SAN JOSE—It’s been more than 40 years since the North Monterey County softball team began competing in the Central Coast Section postseason. But each time they’ve gone to the playoffs, the results were never in their favor.
That changed this year.
The No. 3-seeded Condors brought home a title after they defeated top-seed Piedmont Hills, 11-3, in the Division IV championship Thursday.
Senior utility player Joslyne Holmes was beyond emotional after winning the program’s first-ever title, She said without a doubt this has been the best moment in her life, so far.
“All my four years, I never thought I’d leave my mark at the high school like this,” she said. “I’m glad I was able to take advantage of the Covid season and not let it bring us down. It was just really a blessing.”
Trying to pick up the final three outs in the championship game was like a roller coaster for Joslyne, who at times felt excited and on edge. She told her sister, Gaby, that the nerves began to kick in but in the end she was able to control herself.
Sophomore infielder Jasmynne Oliva caught the final out and her teammates rushed to the middle of the infield to celebrate.
“When she caught it I had chills running down my spine,” Joslyne said. “I never thought we’d make it this far. It was just all amazing.”
Condors coach Joe Holmes—Joslyne and Gaby’s father—said they were able to play small ball against the Pirates, which allowed NMC to run free on the bases.
The second-year coach said it was a wild ride from the start. They went from not knowing if there was going to be a season to making their historic CCS run.
The Condors finished the regular season with a 7-7 overall record and they went 1-7 in Pacific Coast Athletic League play. Now they can add D-IV champ in the record book.
“It just lets you know that the girls bought into what you say,” Holmes said. “It’s awesome.”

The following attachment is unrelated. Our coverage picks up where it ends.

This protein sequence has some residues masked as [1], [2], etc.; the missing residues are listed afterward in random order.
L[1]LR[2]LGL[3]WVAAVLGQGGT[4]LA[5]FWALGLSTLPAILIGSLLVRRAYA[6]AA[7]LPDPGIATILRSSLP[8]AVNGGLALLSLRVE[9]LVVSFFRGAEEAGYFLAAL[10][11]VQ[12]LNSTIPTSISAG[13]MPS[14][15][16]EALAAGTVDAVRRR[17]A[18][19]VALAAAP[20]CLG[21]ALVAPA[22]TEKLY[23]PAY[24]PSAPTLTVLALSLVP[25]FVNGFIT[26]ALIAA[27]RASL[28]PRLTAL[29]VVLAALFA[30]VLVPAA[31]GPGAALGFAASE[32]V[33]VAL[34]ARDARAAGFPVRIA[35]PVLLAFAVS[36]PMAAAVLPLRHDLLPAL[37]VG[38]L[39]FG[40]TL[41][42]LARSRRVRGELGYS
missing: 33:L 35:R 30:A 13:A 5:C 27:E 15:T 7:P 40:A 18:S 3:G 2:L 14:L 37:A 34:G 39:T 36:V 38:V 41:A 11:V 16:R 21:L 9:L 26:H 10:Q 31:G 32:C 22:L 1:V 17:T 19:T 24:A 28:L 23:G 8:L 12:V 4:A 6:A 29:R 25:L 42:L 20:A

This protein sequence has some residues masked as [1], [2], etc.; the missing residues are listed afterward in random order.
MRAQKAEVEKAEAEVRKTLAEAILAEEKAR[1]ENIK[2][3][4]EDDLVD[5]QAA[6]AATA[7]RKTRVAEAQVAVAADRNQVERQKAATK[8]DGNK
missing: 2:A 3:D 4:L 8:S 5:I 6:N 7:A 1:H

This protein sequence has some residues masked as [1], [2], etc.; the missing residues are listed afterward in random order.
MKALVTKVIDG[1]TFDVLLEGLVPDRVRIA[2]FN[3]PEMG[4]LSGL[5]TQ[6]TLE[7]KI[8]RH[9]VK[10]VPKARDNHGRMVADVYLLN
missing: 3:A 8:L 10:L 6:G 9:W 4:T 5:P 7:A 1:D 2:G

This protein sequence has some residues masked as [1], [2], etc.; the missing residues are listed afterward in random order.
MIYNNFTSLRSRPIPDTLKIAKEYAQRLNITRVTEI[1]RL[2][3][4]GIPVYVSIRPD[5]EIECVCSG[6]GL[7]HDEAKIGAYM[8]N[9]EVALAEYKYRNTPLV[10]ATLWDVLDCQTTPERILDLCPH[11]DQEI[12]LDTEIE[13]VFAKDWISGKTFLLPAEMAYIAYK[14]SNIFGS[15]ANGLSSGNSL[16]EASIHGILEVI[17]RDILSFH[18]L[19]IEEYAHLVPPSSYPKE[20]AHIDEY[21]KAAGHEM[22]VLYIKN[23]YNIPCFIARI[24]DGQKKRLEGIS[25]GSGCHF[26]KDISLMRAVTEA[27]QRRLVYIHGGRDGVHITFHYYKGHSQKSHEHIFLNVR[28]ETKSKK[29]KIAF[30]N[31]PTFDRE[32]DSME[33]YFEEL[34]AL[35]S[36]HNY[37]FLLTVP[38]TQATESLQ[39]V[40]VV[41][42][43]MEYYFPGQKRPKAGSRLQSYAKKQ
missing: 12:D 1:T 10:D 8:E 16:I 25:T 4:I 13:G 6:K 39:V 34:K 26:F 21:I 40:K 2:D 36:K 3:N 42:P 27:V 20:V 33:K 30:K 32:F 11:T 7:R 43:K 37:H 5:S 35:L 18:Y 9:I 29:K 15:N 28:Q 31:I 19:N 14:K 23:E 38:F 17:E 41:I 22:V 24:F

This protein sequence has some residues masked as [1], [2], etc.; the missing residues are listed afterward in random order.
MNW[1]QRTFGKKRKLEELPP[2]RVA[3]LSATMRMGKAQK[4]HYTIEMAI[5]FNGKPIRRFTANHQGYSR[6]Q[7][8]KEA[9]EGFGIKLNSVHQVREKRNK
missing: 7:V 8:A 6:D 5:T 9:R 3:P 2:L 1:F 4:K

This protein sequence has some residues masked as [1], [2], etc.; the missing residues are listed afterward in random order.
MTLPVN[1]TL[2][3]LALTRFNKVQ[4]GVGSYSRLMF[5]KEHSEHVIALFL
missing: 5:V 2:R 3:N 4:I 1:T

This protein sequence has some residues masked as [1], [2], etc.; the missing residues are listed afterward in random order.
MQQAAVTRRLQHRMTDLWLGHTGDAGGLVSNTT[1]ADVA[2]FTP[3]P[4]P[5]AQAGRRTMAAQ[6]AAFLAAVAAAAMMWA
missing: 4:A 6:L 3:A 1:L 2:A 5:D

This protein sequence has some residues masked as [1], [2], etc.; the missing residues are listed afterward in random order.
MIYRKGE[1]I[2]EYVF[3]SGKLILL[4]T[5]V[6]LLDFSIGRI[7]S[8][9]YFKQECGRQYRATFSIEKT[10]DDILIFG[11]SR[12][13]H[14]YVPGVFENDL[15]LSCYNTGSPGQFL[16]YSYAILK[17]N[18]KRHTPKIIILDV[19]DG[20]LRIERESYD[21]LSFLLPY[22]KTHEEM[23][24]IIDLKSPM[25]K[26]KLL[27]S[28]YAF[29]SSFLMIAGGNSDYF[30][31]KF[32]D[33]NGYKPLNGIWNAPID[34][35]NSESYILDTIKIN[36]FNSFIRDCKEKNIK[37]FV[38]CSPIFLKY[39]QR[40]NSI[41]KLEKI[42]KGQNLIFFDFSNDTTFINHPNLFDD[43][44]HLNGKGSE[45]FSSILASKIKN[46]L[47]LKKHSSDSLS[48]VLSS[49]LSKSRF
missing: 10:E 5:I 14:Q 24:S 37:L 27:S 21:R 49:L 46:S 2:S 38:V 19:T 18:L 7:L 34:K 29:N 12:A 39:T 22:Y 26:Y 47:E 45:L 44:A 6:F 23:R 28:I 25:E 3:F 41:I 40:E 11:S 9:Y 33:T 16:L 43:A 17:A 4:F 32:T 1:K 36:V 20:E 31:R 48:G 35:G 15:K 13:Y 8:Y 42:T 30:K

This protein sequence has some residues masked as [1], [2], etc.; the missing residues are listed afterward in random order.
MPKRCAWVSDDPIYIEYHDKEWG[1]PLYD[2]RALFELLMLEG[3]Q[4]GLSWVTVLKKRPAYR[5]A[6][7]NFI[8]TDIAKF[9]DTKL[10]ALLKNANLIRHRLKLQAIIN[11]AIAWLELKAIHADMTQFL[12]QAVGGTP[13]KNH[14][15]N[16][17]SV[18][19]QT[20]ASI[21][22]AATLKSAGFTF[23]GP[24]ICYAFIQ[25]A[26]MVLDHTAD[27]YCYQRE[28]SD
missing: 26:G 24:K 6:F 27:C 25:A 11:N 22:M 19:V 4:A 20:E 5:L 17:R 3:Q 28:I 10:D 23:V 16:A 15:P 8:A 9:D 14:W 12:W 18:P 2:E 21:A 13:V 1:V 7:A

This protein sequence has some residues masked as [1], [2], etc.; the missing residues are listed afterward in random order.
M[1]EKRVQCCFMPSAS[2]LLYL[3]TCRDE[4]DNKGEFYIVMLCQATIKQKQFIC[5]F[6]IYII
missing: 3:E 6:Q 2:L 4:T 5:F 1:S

Their first challenge was getting past Pacific Grove High in the play-in game on June 1. NMC defeated the Breakers, 9-2.
“That’s when girls got hot and we just ran with it,” Holmes said.
Then, they notched a 10-1 victory against No. 6 Design Tech in Monday’s quarterfinals. Sophomore pitcher Amelia Visesio was in the circle for all four playoff games, including Thursday’s championship.
“She never came out, she sat on the mound for us the whole time and pitched phenomenal,” Holmes said.
Joslyne said that a tough regular season schedule with games against San Benito High, who won the D-II title, and Notre Dame of Salinas, a runner-up in the Open Division, got them ready for the postseason.
She mentioned that most of it was mental preparation because facing powerhouse teams can take a toll on the players, especially if the games end up in a blowout.
“But then I kind of saw how it helped my team never to give up,” Joslyne said.
It paid off in the semifinals against No. 7 Notre Dame of Belmont after the Condors blew a seven-run lead. The Tigers took an 11-10 lead in the top of the sixth but Joslyne noticed that their spirits were still high and they continued to cheer from the dugout.
She said their coaches didn’t sugarcoat what was going on, and they pushed the team to stay focused.
“Especially when coach Lome [Visesio] would always say before all the games, ‘They have your bone, are you going to get it?’ And we would say ‘yes,’” Joslyne said.
Holmes would emphasize that they needed to play as if it were their final game, which was almost the case against Notre Dame-Belmont. Gaby hit a grand slam home run in that game, which got Joslyne riled up because it gave her high hopes for the future of North Monterey County softball.
“We just kept going through it with a good mentality, cheering and keeping our heads up high,” Joslyne said.
Holmes said at the end of the day any given team can win as long as they put in 100% effort.
“Prove it to yourself,” he said.
Joslyne said that being able to win a CCS title alongside her sister as a teammate and her dad as the coach meant everything to her. She even considered the rest of the team as her sisters after everything they’d been through during the pandemic.
Most of the girls didn’t get a chance to go out or talk to each other off the field. So, being able to see other people and bond with the team was a relief.
“I made a new family in softball,” she said. “I felt like being able to win with not only my biological sister but my softball sisters was everything I could ask for in life right now.”
Next year, the Condors will be without the services of Joslyne along with seniors Alexia Pacheco, Bekah Bueno and Sahvannah Rivera.
Joslyne hopes to continue her softball career at Monterey Peninsula College and she will try out for the team next spring.
“Where the wind takes me, I’ll follow,” she said.